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9.2.2 Performance

After Magit has run git for side-effects, it also refreshes the current Magit buffer and the respective status buffer. This is necessary because otherwise outdated information might be displayed without the user noticing. Magit buffers are updated by recreating their content from scratch, which makes updating simpler and less error-prone, but also more costly. Keeping it simple and just re-creating everything from scratch is an old design decision and departing from that will require major refactoring.

I plan to do that in time for the next major release. I also intend to create logs and diffs asynchronously, which should also help a lot but also requires major refactoring.

Meanwhile you can tell Magit to only automatically refresh the current Magit buffer, but not the status buffer. If you do that, then the status buffer is only refreshed automatically if it is the current buffer.

(setq magit-refresh-status-buffer nil)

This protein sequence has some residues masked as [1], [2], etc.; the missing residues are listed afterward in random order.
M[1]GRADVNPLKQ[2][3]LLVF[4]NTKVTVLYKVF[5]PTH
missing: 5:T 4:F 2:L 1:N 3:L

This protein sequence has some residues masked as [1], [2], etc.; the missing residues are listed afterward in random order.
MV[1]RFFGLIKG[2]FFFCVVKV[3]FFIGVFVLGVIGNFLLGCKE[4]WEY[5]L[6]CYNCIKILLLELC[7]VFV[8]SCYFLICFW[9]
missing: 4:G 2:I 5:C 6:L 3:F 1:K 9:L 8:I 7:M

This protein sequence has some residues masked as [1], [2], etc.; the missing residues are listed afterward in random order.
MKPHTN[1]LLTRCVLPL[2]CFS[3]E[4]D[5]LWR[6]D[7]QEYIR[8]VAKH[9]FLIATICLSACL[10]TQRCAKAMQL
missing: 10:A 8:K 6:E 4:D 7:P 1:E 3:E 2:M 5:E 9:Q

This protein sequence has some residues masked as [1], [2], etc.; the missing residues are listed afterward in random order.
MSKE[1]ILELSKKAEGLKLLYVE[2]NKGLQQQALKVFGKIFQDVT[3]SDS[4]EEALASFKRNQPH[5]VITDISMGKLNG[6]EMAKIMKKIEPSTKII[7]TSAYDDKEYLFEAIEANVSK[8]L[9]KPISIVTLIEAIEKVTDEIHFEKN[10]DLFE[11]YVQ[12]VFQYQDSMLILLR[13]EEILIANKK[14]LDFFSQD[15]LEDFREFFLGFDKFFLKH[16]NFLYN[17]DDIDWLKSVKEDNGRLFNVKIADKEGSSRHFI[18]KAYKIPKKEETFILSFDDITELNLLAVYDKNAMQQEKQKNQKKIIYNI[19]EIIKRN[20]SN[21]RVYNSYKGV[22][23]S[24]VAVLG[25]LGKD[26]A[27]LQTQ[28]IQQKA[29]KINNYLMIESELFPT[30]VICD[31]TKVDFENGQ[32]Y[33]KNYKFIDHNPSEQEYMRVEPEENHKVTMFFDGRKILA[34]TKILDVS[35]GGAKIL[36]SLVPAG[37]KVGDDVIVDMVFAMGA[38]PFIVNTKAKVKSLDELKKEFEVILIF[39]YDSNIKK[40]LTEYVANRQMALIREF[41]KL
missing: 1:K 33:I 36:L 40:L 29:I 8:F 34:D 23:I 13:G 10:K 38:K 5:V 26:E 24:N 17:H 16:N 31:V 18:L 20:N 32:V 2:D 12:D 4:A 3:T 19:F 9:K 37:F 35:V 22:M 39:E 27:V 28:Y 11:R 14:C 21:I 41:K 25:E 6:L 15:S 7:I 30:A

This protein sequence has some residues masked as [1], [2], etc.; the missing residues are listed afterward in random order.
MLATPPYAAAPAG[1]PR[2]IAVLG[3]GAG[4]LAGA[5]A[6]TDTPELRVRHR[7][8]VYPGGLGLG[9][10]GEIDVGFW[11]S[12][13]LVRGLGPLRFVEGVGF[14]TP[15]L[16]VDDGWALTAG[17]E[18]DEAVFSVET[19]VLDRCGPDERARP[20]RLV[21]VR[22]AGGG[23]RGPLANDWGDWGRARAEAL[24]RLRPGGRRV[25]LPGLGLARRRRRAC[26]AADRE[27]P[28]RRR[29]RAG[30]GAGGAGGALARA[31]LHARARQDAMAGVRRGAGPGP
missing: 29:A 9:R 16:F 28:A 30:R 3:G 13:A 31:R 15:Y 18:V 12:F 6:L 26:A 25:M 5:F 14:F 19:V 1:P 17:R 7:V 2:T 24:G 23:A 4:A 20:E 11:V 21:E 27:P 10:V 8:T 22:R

You should also check whether any third-party packages have added anything to magit-refresh-buffer-hook, magit-status-refresh-hook, magit-pre-refresh-hook, and magit-post-refresh-hook. If so, then check whether those additions impact performance significantly.

Magit can be told to refresh buffers verbosely using M-x magit-toggle-verbose-refresh. Enabling this helps figuring out which sections are bottlenecks. The additional output can be found in the *Messages* buffer.

Magit also reverts buffers for visited files located inside the current repository when the visited file changes on disk. That is implemented on top of auto-revert-mode from the built-in library autorevert. To figure out whether that impacts performance, check whether performance is significantly worse, when many buffers exist and/or when some buffers visit files using TRAMP. If so, then this should help.

(setq auto-revert-buffer-list-filter
'magit-auto-revert-repository-buffer-p)

For alternative approaches see Automatic Reverting of File-Visiting Buffers.

If you have enabled any features that are disabled by default, then you should check whether they impact performance significantly. It’s likely that they were not enabled by default because it is known that they reduce performance at least in large repositories.

If performance is only slow inside certain unusually large repositories, then you might want to disable certain features on a per-repository or per-repository-class basis only. See Per-Repository Configuration. For example it takes a long time to determine the next and current tag in repository with exceptional numbers of tags. It would therefore be a good idea to disable magit-insert-tags-headers, as explained at the mentioned node.